Reviews of The Water Star

The Water Star
The Water Star. Cover image: Alice Maher, Ankle Deep Woman (The History of Tears), 2001, charcoal and chalk on calico. Courtesy of the artist. © Alice Maher 2001.

Casey is a poet and a playwright; he has a poet’s delicate ear and a playwright’s eye for direction . The tale that unfolds in this thick, satisfying volume is not particularly complex – any more than the circumstances of any of our lives are complex, which is to say, infinitely and infinitesimally so.
Through the interweaving and the overlapping of these relationships, Casey examines how human nature is shaped by sorrow; how people will find a way – sometimes, it seems, despite themselves – to take comfort from others, to make homes where they can, even among the ruins.
Casey’s technique, too, is one of interweaving and overlapping. He will tell the same story more than once, each time from a different vantage point: Of course, it is not the “same story” that’s told, which is precisely the point. As an idea in the abstract this might seem laboured; in the novel, however, it works seamlessly, simply functioning as it is meant to and unfolding the story like a fan.
. . . The Water Star is a graceful, gentle novel that does not shy from the truth.
– Erica Wagner, The Times. Full Review

Philip Casey’s second novel, The Water Star, confronts the central Irish experience of the twentieth century: exile. It is distinguished by the finely wrought lyricism that has characterised much of his poetry. His first novel, The Fabulists (1994) won acclaim; his new one confirms that he is a writer with a gift for uncovering the tortuous impulses of his characters with a lucid and affecting eye. Set in a post-war London still recovering from the Blitz, the novel follows the overlapping lives of five characters who inhabit the ruins of North London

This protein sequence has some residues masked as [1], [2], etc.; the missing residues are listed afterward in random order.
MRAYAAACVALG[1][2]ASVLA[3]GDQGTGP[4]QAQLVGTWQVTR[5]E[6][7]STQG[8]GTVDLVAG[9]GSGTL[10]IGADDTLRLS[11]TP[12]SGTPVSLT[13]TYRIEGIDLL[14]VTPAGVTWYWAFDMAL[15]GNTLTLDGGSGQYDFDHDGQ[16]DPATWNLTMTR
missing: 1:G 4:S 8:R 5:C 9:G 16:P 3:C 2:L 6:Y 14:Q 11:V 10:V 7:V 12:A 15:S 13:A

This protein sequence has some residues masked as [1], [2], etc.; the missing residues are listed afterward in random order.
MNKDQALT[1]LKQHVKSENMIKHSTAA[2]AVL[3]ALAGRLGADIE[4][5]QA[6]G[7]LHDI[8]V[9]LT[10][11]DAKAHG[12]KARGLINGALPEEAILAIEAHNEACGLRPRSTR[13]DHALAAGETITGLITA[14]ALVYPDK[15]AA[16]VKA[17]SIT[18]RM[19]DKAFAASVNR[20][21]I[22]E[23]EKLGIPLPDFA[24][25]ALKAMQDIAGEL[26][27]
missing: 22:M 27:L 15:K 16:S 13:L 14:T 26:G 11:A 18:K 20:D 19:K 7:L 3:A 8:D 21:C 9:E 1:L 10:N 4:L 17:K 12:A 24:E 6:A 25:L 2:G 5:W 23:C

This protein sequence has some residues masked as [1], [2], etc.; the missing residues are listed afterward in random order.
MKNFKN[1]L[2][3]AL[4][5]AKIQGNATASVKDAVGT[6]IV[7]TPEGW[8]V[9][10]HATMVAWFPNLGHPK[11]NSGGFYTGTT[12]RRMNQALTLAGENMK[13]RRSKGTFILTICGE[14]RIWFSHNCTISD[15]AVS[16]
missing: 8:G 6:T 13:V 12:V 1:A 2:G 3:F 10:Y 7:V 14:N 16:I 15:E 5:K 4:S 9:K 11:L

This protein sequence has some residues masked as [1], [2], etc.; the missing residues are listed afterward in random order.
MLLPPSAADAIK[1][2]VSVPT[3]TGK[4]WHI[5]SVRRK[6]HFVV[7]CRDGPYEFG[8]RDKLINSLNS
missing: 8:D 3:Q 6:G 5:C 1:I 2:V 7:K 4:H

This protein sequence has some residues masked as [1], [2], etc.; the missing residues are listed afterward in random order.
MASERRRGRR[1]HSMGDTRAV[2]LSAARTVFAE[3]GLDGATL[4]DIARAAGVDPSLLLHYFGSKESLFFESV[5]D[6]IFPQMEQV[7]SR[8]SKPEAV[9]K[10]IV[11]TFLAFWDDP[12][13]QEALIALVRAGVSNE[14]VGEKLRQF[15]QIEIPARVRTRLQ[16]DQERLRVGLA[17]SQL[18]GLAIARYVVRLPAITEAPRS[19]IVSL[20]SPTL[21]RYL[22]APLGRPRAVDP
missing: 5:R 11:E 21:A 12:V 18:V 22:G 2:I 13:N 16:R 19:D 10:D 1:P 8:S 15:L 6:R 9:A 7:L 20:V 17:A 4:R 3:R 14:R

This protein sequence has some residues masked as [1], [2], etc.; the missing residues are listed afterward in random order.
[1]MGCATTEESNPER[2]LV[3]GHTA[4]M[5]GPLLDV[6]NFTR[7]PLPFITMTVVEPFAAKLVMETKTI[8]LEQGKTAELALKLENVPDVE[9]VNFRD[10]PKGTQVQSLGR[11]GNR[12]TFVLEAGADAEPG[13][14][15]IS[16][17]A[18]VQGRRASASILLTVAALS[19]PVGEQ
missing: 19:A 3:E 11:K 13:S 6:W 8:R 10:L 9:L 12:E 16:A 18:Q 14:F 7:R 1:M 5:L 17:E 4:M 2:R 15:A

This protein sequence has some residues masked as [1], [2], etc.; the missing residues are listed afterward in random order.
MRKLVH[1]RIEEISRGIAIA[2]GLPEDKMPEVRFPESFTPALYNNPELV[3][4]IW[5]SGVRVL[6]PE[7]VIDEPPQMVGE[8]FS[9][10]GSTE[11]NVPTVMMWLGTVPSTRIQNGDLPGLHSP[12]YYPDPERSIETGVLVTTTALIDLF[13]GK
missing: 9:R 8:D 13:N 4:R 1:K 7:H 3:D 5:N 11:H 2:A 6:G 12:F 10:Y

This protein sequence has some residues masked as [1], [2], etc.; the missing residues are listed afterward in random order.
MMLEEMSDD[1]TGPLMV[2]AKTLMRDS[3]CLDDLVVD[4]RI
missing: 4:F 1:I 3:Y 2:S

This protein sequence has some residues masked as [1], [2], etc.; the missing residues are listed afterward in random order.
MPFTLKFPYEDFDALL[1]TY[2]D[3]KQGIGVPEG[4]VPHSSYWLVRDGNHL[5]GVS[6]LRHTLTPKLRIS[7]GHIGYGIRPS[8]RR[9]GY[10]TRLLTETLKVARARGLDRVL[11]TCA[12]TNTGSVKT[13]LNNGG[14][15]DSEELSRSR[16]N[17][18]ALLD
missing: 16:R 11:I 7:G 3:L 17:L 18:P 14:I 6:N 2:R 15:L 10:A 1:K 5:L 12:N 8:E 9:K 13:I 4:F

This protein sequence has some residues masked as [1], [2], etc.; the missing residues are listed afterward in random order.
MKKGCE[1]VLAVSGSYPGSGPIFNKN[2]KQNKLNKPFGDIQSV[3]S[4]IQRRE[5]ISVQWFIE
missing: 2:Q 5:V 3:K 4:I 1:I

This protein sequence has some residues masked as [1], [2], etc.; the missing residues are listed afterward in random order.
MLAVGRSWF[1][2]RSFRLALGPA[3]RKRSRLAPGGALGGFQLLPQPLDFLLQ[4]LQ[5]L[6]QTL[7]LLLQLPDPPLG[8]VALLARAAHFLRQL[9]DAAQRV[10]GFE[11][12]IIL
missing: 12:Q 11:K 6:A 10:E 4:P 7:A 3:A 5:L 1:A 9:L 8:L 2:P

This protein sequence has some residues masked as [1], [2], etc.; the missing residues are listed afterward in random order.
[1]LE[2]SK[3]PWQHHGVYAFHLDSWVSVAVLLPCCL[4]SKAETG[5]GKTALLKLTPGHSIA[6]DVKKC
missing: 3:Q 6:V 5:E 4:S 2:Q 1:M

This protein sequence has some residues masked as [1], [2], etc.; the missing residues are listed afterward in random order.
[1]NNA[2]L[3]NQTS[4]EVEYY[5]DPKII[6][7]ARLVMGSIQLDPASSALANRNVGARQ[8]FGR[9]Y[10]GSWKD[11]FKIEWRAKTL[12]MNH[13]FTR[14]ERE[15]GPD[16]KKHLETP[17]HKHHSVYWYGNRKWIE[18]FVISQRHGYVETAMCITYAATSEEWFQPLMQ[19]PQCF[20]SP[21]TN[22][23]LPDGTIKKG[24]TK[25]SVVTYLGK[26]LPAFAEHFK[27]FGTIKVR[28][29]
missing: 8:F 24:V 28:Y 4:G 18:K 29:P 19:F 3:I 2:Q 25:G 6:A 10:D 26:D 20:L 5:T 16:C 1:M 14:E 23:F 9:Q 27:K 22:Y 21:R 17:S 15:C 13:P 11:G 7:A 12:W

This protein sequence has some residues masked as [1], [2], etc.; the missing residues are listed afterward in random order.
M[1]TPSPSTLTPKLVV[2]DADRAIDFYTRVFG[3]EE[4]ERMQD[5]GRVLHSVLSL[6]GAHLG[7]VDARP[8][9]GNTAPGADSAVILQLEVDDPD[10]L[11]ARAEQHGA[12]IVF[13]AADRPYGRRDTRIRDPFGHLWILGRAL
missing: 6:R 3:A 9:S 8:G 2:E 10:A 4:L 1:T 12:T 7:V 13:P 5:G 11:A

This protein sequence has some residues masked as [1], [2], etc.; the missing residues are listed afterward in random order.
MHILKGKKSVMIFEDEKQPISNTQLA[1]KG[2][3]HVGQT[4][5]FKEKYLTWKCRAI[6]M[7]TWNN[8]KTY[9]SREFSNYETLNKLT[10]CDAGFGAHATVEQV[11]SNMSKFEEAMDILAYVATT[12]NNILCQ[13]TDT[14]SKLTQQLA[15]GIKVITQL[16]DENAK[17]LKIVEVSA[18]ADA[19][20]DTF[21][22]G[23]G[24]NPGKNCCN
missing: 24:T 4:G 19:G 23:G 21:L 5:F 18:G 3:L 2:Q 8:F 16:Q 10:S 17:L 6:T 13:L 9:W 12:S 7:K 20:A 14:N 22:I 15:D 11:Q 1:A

. . . Casey escorts his reader through the labyrinths of his character’s minds, unpicking the jumbled mosaic of mourning, desire and fear. The Water Star is a bitter-sweet testimony to the never-ending struggle between exile and assimilation.
– John Tague, Times Literary Supplement. Full Review

There is something at once tough and endearing in Casey’s predominant concerns with making his creations seem like real people, with delineating intimate human relationships – with being, essentially, emotive and compassionate.
… No one should read this book in search of lapidary sentences or shock tactics. Instead, the peculiarly quiet power of its tale should be enjoyed at the leisurely pace demanded by its length. It is perhaps a good thing to be sometimes driven to a blurbish cliché: The Water Star is, somehow, haunting.
– John Kenny, The Irish Times.
Full Review

Philip Casey has recreated a whole era of Irish life in this amazing novel.
… If you want to find out what it was like for the Irish in London in the early ’50s, read this book. It is a treat.
– Pat Byrne, The Irish World, 26 May 2000

This elegiac novel casts a gentle – but discerning – eye on the lives and loves of Irish and other exiles in a London shattered by the Blitz. Philip Casey brings the lyricism of a poet and the dramatic sense of a playwright to his tale of lost souls doing their best to glue their fragmented lives back together; his characters are vivid, subtly shaded, often tragic, but there’s no wallowing in misery here – on the contrary, a life-affirming tenacity and humour, reinforced by an elegant cyclical structure and more than a hint of mysticism, makes The Water Star a pleasure to read. The final sequence, set in Ireland, chimes a little uncomfortably with the rest, but then comfort was never going to be a top priority in a book about alienation. An intelligent, memorable, moving novel.